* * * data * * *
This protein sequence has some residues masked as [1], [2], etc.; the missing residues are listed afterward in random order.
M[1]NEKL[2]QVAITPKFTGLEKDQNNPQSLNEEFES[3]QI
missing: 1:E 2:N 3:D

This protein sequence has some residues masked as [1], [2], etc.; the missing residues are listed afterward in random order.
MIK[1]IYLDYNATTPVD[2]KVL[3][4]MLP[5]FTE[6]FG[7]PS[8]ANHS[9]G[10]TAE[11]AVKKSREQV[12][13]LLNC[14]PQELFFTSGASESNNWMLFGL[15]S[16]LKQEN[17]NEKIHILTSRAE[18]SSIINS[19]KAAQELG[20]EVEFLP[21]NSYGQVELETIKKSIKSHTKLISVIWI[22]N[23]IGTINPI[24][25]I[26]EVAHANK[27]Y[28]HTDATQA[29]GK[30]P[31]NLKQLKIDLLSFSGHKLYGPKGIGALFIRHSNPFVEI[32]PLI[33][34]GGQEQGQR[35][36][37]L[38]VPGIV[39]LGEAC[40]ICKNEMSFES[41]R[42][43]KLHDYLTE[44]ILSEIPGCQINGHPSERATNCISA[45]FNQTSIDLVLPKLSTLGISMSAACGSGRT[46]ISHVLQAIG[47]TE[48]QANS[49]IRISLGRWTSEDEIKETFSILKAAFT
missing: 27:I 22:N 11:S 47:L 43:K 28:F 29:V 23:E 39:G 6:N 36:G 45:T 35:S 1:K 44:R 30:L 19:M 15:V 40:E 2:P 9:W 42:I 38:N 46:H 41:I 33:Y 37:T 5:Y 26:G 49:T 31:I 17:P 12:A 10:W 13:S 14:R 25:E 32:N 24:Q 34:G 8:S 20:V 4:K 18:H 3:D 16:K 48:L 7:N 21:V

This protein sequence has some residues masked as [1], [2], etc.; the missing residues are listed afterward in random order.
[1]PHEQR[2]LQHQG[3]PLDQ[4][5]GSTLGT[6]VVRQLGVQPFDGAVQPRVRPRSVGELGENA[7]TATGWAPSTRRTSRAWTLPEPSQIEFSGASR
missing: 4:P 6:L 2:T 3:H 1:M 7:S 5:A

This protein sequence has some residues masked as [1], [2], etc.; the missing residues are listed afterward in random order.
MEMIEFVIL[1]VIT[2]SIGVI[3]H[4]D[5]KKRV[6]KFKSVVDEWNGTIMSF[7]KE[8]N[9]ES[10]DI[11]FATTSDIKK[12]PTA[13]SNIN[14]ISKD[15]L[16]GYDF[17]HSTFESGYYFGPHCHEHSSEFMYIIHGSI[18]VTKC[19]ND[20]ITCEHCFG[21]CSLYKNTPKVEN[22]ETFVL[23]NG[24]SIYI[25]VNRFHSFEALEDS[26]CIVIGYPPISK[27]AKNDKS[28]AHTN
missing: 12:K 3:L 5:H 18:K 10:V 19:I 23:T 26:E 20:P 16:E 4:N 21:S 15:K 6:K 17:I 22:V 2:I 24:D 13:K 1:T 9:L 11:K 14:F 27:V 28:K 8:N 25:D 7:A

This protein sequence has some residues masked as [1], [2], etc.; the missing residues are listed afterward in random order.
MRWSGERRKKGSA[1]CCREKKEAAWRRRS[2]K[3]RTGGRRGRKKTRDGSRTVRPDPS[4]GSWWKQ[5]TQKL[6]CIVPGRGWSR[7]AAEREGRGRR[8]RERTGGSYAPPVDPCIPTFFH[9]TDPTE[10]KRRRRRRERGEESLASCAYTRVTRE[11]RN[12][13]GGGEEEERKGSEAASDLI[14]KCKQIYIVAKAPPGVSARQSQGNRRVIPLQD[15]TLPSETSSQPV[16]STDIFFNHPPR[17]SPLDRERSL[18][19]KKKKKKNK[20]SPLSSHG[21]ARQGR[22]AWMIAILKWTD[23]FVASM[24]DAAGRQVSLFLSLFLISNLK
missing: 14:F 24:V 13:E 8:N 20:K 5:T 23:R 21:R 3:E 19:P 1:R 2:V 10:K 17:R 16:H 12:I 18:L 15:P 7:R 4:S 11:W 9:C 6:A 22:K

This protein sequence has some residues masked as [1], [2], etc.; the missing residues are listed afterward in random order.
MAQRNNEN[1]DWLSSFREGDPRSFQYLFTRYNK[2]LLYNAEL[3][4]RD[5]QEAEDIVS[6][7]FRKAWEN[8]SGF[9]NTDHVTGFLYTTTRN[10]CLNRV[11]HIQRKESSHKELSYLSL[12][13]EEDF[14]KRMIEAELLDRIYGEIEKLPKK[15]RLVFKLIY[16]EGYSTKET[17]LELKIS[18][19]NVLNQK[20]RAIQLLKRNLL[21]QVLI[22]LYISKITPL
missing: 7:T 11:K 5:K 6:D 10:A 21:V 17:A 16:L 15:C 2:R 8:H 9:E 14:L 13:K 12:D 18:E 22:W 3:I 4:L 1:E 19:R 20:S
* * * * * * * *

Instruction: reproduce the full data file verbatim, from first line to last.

This protein sequence has some residues masked as [1], [2], etc.; the missing residues are listed afterward in random order.
M[1]NEKL[2]QVAITPKFTGLEKDQNNPQSLNEEFES[3]QI
missing: 1:E 2:N 3:D

This protein sequence has some residues masked as [1], [2], etc.; the missing residues are listed afterward in random order.
MIK[1]IYLDYNATTPVD[2]KVL[3][4]MLP[5]FTE[6]FG[7]PS[8]ANHS[9]G[10]TAE[11]AVKKSREQV[12][13]LLNC[14]PQELFFTSGASESNNWMLFGL[15]S[16]LKQEN[17]NEKIHILTSRAE[18]SSIINS[19]KAAQELG[20]EVEFLP[21]NSYGQVELETIKKSIKSHTKLISVIWI[22]N[23]IGTINPI[24][25]I[26]EVAHANK[27]Y[28]HTDATQA[29]GK[30]P[31]NLKQLKIDLLSFSGHKLYGPKGIGALFIRHSNPFVEI[32]PLI[33][34]GGQEQGQR[35][36][37]L[38]VPGIV[39]LGEAC[40]ICKNEMSFES[41]R[42][43]KLHDYLTE[44]ILSEIPGCQINGHPSERATNCISA[45]FNQTSIDLVLPKLSTLGISMSAACGSGRT[46]ISHVLQAIG[47]TE[48]QANS[49]IRISLGRWTSEDEIKETFSILKAAFT
missing: 27:I 22:N 11:S 47:L 43:K 28:F 29:V 23:E 39:G 6:N 36:G 45:T 35:S 1:K 44:R 30:L 19:M 15:V 40:E 2:P 9:W 42:I 38:N 46:H 41:I 33:Y 37:T 5:Y 26:G 49:T 31:I 17:P 12:A 10:W 13:S 14:R 25:E 32:N 24:Q 34:G 8:S 20:V 4:K 18:H 3:D 16:K 48:L 7:N 21:V

This protein sequence has some residues masked as [1], [2], etc.; the missing residues are listed afterward in random order.
[1]PHEQR[2]LQHQG[3]PLDQ[4][5]GSTLGT[6]VVRQLGVQPFDGAVQPRVRPRSVGELGENA[7]TATGWAPSTRRTSRAWTLPEPSQIEFSGASR
missing: 4:P 6:L 2:T 3:H 1:M 7:S 5:A

This protein sequence has some residues masked as [1], [2], etc.; the missing residues are listed afterward in random order.
MEMIEFVIL[1]VIT[2]SIGVI[3]H[4]D[5]KKRV[6]KFKSVVDEWNGTIMSF[7]KE[8]N[9]ES[10]DI[11]FATTSDIKK[12]PTA[13]SNIN[14]ISKD[15]L[16]GYDF[17]HSTFESGYYFGPHCHEHSSEFMYIIHGSI[18]VTKC[19]ND[20]ITCEHCFG[21]CSLYKNTPKVEN[22]ETFVL[23]NG[24]SIYI[25]VNRFHSFEALEDS[26]CIVIGYPPISK[27]AKNDKS[28]AHTN
missing: 12:K 3:L 5:H 18:K 10:V 19:I 23:T 26:E 20:P 16:E 4:N 21:S 15:K 6:K 17:I 22:V 2:I 24:D 13:K 1:T 9:L 11:K 14:F 27:V 28:K 8:N 25:D 7:A

This protein sequence has some residues masked as [1], [2], etc.; the missing residues are listed afterward in random order.
MRWSGERRKKGSA[1]CCREKKEAAWRRRS[2]K[3]RTGGRRGRKKTRDGSRTVRPDPS[4]GSWWKQ[5]TQKL[6]CIVPGRGWSR[7]AAEREGRGRR[8]RERTGGSYAPPVDPCIPTFFH[9]TDPTE[10]KRRRRRRERGEESLASCAYTRVTRE[11]RN[12][13]GGGEEEERKGSEAASDLI[14]KCKQIYIVAKAPPGVSARQSQGNRRVIPLQD[15]TLPSETSSQPV[16]STDIFFNHPPR[17]SPLDRERSL[18][19]KKKKKKNK[20]SPLSSHG[21]ARQGR[22]AWMIAILKWTD[23]FVASM[24]DAAGRQVSLFLSLFLISNLK
missing: 14:F 24:V 13:E 8:N 20:K 5:T 23:R 21:R 3:E 19:P 1:R 2:V 10:K 17:R 16:H 12:I 18:L 15:P 7:R 4:S 11:W 9:C 6:A 22:K

This protein sequence has some residues masked as [1], [2], etc.; the missing residues are listed afterward in random order.
MAQRNNEN[1]DWLSSFREGDPRSFQYLFTRYNK[2]LLYNAEL[3][4]RD[5]QEAEDIVS[6][7]FRKAWEN[8]SGF[9]NTDHVTGFLYTTTRN[10]CLNRV[11]HIQRKESSHKELSYLSL[12][13]EEDF[14]KRMIEAELLDRIYGEIEKLPKK[15]RLVFKLIY[16]EGYSTKET[17]LELKIS[18][19]NVLNQK[20]RAIQLLKRNLL[21]QVLI[22]LYISKITPL
missing: 7:T 11:K 5:K 6:D 10:A 21:V 17:A 16:L 15:C 2:R 8:H 9:E 14:L 13:K 12:D 18:E 22:W 3:I 4:L 1:E 19:R 20:S